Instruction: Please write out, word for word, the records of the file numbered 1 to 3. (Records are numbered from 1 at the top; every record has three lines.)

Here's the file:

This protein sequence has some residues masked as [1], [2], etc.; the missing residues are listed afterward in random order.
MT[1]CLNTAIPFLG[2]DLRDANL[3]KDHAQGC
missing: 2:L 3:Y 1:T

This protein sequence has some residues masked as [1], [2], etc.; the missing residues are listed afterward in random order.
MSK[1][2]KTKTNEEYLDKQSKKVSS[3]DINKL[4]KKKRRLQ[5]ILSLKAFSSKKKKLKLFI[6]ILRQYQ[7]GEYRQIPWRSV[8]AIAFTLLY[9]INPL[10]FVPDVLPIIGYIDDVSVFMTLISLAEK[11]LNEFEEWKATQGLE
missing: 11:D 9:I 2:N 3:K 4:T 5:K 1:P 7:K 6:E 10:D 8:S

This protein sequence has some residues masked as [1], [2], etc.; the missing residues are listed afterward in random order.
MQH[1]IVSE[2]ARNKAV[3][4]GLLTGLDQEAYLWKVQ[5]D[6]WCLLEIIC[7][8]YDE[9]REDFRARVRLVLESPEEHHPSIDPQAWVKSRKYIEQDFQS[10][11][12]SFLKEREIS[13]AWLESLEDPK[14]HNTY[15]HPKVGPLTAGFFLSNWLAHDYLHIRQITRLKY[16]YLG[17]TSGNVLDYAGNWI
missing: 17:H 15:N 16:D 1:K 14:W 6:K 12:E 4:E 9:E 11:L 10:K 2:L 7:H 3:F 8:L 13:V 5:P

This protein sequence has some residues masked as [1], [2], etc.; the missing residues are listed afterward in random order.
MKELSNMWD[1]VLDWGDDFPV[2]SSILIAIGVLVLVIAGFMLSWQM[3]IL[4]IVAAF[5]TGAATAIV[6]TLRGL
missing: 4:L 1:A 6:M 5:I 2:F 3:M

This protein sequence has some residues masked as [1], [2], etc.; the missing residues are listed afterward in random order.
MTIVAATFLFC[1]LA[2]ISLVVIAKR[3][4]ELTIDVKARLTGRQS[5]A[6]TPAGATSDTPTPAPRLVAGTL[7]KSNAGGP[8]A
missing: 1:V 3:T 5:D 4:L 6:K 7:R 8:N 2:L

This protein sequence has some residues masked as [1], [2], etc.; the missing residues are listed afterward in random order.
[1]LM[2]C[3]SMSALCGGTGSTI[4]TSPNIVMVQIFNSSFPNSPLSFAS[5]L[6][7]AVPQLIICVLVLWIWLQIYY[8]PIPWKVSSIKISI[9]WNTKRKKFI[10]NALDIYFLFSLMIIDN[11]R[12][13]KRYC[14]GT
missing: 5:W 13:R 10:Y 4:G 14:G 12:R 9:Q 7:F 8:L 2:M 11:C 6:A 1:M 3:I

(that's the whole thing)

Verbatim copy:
This protein sequence has some residues masked as [1], [2], etc.; the missing residues are listed afterward in random order.
MT[1]CLNTAIPFLG[2]DLRDANL[3]KDHAQGC
missing: 2:L 3:Y 1:T

This protein sequence has some residues masked as [1], [2], etc.; the missing residues are listed afterward in random order.
MSK[1][2]KTKTNEEYLDKQSKKVSS[3]DINKL[4]KKKRRLQ[5]ILSLKAFSSKKKKLKLFI[6]ILRQYQ[7]GEYRQIPWRSV[8]AIAFTLLY[9]INPL[10]FVPDVLPIIGYIDDVSVFMTLISLAEK[11]LNEFEEWKATQGLE
missing: 11:D 9:I 2:N 3:K 4:T 5:K 1:P 7:K 6:E 10:D 8:S

This protein sequence has some residues masked as [1], [2], etc.; the missing residues are listed afterward in random order.
MQH[1]IVSE[2]ARNKAV[3][4]GLLTGLDQEAYLWKVQ[5]D[6]WCLLEIIC[7][8]YDE[9]REDFRARVRLVLESPEEHHPSIDPQAWVKSRKYIEQDFQS[10][11][12]SFLKEREIS[13]AWLESLEDPK[14]HNTY[15]HPKVGPLTAGFFLSNWLAHDYLHIRQITRLKY[16]YLG[17]TSGNVLDYAGNWI
missing: 17:H 15:N 16:D 1:K 14:W 6:K 12:E 4:E 9:E 11:L 10:K 2:L 7:H 3:F 8:L 13:V 5:P